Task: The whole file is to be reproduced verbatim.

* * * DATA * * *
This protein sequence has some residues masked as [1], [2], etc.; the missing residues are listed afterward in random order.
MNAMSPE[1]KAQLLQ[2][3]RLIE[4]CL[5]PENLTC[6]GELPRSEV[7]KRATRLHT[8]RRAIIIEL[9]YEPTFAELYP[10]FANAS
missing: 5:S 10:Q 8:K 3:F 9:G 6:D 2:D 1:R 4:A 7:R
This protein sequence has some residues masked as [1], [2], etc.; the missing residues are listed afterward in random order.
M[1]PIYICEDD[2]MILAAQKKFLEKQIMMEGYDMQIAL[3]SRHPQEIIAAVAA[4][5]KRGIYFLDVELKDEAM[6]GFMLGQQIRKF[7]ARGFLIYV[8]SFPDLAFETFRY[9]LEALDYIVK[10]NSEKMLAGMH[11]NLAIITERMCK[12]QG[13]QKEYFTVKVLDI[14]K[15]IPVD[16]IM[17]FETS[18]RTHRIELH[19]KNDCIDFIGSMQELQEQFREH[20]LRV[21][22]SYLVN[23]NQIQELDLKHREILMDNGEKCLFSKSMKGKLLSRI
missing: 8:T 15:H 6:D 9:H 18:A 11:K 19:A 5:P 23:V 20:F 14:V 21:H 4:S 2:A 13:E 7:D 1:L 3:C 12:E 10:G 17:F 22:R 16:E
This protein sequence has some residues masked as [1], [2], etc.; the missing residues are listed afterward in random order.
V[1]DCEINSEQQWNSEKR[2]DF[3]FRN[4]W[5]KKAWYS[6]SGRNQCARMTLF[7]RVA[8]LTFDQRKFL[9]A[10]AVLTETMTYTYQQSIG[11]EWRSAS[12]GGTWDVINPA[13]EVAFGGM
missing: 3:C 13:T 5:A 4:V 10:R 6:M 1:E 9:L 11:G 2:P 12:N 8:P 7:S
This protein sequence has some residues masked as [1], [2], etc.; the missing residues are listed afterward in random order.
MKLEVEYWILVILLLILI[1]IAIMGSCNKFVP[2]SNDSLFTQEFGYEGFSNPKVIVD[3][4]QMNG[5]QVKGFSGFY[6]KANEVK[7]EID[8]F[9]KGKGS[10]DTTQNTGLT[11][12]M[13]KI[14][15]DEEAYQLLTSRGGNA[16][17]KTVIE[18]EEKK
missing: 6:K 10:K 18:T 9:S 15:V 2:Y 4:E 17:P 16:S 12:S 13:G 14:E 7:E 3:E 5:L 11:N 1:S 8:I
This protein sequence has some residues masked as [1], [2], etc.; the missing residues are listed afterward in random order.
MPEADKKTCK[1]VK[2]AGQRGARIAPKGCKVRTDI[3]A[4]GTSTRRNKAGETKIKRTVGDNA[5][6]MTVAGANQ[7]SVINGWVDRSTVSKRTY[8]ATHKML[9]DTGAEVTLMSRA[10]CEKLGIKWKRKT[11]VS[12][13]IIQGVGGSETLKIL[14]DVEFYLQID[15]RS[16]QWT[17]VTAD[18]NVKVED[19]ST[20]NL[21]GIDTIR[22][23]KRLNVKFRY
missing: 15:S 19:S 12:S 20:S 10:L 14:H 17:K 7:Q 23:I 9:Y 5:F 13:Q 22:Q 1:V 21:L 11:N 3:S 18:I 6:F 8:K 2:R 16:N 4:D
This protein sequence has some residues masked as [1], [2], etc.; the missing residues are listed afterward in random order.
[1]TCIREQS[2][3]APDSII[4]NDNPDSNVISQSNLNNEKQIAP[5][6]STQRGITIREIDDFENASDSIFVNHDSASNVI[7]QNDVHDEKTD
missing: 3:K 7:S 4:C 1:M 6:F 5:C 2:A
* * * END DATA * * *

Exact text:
This protein sequence has some residues masked as [1], [2], etc.; the missing residues are listed afterward in random order.
MNAMSPE[1]KAQLLQ[2][3]RLIE[4]CL[5]PENLTC[6]GELPRSEV[7]KRATRLHT[8]RRAIIIEL[9]YEPTFAELYP[10]FANAS
missing: 5:S 10:Q 8:K 3:F 9:G 6:D 2:D 1:R 4:A 7:R
This protein sequence has some residues masked as [1], [2], etc.; the missing residues are listed afterward in random order.
M[1]PIYICEDD[2]MILAAQKKFLEKQIMMEGYDMQIAL[3]SRHPQEIIAAVAA[4][5]KRGIYFLDVELKDEAM[6]GFMLGQQIRKF[7]ARGFLIYV[8]SFPDLAFETFRY[9]LEALDYIVK[10]NSEKMLAGMH[11]NLAIITERMCK[12]QG[13]QKEYFTVKVLDI[14]K[15]IPVD[16]IM[17]FETS[18]RTHRIELH[19]KNDCIDFIGSMQELQEQFREH[20]LRV[21][22]SYLVN[23]NQIQELDLKHREILMDNGEKCLFSKSMKGKLLSRI
missing: 8:T 15:H 6:D 9:H 18:A 11:K 19:A 5:P 23:V 20:F 14:V 21:H 4:S 2:A 13:E 7:D 1:L 3:C 12:E 10:G 17:F 22:R 16:E
This protein sequence has some residues masked as [1], [2], etc.; the missing residues are listed afterward in random order.
V[1]DCEINSEQQWNSEKR[2]DF[3]FRN[4]W[5]KKAWYS[6]SGRNQCARMTLF[7]RVA[8]LTFDQRKFL[9]A[10]AVLTETMTYTYQQSIG[11]EWRSAS[12]GGTWDVINPA[13]EVAFGGM
missing: 3:C 13:T 5:A 4:V 10:R 6:M 1:E 9:L 11:G 2:P 12:N 8:P 7:S
This protein sequence has some residues masked as [1], [2], etc.; the missing residues are listed afterward in random order.
MKLEVEYWILVILLLILI[1]IAIMGSCNKFVP[2]SNDSLFTQEFGYEGFSNPKVIVD[3][4]QMNG[5]QVKGFSGFY[6]KANEVK[7]EID[8]F[9]KGKGS[10]DTTQNTGLT[11][12]M[13]KI[14][15]DEEAYQLLTSRGGNA[16][17]KTVIE[18]EEKK
missing: 6:K 10:K 18:T 9:S 15:V 2:Y 4:E 17:P 16:S 12:S 13:G 14:E 7:E 3:E 5:L 11:N 1:S 8:I
This protein sequence has some residues masked as [1], [2], etc.; the missing residues are listed afterward in random order.
MPEADKKTCK[1]VK[2]AGQRGARIAPKGCKVRTDI[3]A[4]GTSTRRNKAGETKIKRTVGDNA[5][6]MTVAGANQ[7]SVINGWVDRSTVSKRTY[8]ATHKML[9]DTGAEVTLMSRA[10]CEKLGIKWKRKT[11]VS[12][13]IIQGVGGSETLKIL[14]DVEFYLQID[15]RS[16]QWT[17]VTAD[18]NVKVED[19]ST[20]NL[21]GIDTIR[22][23]KRLNVKFRY
missing: 15:S 19:S 12:S 20:S 10:L 14:H 17:K 7:Q 23:I 9:Y 5:F 13:Q 22:Q 1:V 21:L 11:N 3:S 18:I 6:F 8:K 2:R 16:N 4:D
This protein sequence has some residues masked as [1], [2], etc.; the missing residues are listed afterward in random order.
[1]TCIREQS[2][3]APDSII[4]NDNPDSNVISQSNLNNEKQIAP[5][6]STQRGITIREIDDFENASDSIFVNHDSASNVI[7]QNDVHDEKTD
missing: 3:K 7:S 4:C 1:M 6:F 5:C 2:A